The world is a mysterious place, especially when seen through the eyes of an animal. On his way, EO, a grey donkey with melancholic eyes, meets good and bad people, experiences joy and sorrow, and the wheel of fortune turns his luck into disaster and his despair into unexpected happiness. But never, at any moment, does he lose his innocence.
With Eo, Skolimowski asks questions: Where to go? Where are we going? What kind of world do we live in, and what kind of world will we leave to our children? Where does living in this world lead?
Can we really talk about a remake of Bresson’s masterpiece Balthazar? We’ll know in a few hours. We would rather speak at our level of an update with a change of perspective. First of all, it is an update in the digital age. Bresson himself would probably not have refrained from aiming at a bloody image if he had judged that it served his purpose.
Bresson and Skolimowski share points of view, notably on what cinema should be, an art that should not borrow from the theater at all, but that would be closer, in fact, to painting (we will not come back to the cinematograph, since it is a question of talking about Eo and Skolimowski, so we’ll get to that). Certainly Bresson would not appreciate Serebrennikov’s very showy (and admittedly pretentious, or demanding) staging effects. But the exercise Skolimowski tried, to allow himself to translate a horrific perception through the image (which is reminiscent of Lars Von Trier‘s The house that Jack builts, by the way), probably would have been welcomed by him – but he is not here to do it, so this statement remains very conditional…
Bresson and Skolimowski would certainly have conversed for hours about the future of the planet, and probably would have been alarmists (we invite you to see The Devil Probably, if you are not convinced of Bresson‘s alarmist thinking on the subject, well before anyone else). Skolimowski obviously takes up this message. But if there is a major difference between the two masters, an aspect that Skolimowski doesn’t care about, and has always cared about, it is to be found in the relationship to morality, to faith, to religion, he the not very bigoted Pole. Skolimowski has always been much more involved in shouting, rage, action, and therefore politics. Balthazar was a profession of faith, a call for a better world, washed of all its sins (and in particular the capital sins, of which he drew up a primer in a very theoretical and meticulous way). Eo is much more like a catastrophist visual poem, leaving no room for the slightest hope, the die has already been cast, it is already too late, the divine has no place anyway – if there is to be a priest, it will be a tartuffe in Eo.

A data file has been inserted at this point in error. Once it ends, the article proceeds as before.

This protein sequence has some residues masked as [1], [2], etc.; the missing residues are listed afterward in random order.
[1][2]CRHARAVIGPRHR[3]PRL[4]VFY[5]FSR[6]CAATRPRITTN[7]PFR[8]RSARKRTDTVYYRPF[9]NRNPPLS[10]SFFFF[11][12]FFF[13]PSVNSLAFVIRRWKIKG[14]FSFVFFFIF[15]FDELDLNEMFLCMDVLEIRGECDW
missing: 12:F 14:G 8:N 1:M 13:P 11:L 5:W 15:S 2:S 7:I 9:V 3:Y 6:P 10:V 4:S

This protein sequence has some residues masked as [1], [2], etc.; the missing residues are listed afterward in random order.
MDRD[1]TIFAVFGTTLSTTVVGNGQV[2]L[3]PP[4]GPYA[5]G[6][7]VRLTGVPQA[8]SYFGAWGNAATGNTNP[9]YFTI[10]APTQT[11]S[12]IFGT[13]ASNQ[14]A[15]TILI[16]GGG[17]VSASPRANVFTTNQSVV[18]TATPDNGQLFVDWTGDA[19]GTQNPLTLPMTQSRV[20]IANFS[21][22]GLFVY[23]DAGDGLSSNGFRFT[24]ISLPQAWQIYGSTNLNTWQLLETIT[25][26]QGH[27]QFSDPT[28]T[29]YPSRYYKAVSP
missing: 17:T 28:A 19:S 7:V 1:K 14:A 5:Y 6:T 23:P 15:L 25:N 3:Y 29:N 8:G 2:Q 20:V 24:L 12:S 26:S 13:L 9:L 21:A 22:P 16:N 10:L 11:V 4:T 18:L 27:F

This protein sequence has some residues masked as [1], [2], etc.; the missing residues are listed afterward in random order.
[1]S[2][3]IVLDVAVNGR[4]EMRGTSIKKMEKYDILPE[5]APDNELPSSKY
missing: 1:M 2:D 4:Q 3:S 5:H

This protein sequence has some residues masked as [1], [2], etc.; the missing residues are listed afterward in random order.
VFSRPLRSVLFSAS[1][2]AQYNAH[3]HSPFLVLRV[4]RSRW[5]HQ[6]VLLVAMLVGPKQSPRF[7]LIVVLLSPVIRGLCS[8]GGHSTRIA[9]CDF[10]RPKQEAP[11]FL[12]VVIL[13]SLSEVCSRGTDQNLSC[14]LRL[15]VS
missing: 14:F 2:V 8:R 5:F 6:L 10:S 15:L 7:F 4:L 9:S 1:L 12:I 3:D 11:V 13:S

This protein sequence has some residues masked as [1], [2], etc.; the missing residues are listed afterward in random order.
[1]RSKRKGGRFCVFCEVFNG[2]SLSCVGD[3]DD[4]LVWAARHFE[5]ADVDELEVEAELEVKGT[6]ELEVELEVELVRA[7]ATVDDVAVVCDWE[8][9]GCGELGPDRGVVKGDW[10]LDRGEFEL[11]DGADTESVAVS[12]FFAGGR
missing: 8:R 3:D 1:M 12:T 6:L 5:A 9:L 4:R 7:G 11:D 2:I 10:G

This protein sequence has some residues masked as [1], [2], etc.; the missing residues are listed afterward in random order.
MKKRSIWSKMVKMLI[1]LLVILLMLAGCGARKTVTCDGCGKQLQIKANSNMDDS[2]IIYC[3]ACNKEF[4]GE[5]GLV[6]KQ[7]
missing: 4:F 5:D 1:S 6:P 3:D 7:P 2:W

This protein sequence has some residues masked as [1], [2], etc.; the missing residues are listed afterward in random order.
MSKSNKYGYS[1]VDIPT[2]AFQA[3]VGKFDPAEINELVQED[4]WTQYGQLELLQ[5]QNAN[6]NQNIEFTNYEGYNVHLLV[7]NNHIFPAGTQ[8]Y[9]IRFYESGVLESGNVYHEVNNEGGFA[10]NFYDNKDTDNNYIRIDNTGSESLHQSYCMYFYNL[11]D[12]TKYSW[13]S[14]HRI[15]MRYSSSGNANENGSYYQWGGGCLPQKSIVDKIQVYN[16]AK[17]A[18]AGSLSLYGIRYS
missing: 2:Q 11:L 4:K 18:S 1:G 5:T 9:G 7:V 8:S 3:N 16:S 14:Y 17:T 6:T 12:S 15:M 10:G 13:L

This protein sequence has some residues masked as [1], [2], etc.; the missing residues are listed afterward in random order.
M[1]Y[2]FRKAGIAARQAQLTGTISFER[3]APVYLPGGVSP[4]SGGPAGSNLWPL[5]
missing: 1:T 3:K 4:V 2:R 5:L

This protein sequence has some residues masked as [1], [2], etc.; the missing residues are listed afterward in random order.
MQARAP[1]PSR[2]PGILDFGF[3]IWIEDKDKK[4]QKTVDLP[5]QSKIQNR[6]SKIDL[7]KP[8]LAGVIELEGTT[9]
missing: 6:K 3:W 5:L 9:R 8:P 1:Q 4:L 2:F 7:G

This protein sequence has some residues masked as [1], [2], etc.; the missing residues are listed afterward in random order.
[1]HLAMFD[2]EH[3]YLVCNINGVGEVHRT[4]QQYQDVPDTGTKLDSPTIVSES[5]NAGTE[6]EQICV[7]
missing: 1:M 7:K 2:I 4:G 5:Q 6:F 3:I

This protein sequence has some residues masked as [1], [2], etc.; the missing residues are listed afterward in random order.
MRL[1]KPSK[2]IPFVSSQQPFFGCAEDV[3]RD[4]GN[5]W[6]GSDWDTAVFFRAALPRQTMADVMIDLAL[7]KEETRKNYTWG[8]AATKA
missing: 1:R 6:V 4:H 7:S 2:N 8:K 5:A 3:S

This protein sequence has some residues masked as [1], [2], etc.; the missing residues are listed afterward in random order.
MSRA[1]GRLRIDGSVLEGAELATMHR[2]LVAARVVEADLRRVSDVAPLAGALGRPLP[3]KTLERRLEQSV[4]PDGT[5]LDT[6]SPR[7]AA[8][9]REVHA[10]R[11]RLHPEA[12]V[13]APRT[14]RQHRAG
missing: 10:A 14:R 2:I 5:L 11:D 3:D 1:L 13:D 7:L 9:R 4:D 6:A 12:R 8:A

Another important difference lies in the way they approached cinema. Bresson loved control, he thought about his cinema constantly, he theorized it excessively, so that from the mechanics springs the pure, uncluttered truth. Skolimowski, on the other hand, is one of those painters who prefer flashes of light, brushstrokes animated by an intention that escapes control, from consciousness, in order to better project himself, to bring out a power inherent in the human being. The image accompanies the idea; it encloses it in itself. Thus the use of symbols is very different between the two filmmakers. Bresson uses them in a very ostentatious, strong and directive way. Skolimowski, on the contrary, likes to blur the lines and let the viewer decide on the symbolic weight of an image, a sound, or a camera movement. Besides, sound is another common point between Skolimowski and Bresson… Both of them work on them to excess and think their image through them. The musical dressing of Balthazar, a sublime ode by Schubert, aimed at bringing the bittersweet tone, but also brought back to the divine. The musical dressing of Eo, you will have guessed it, aims much more to translate the brutality of our world, such as it is today, and will be tomorrow.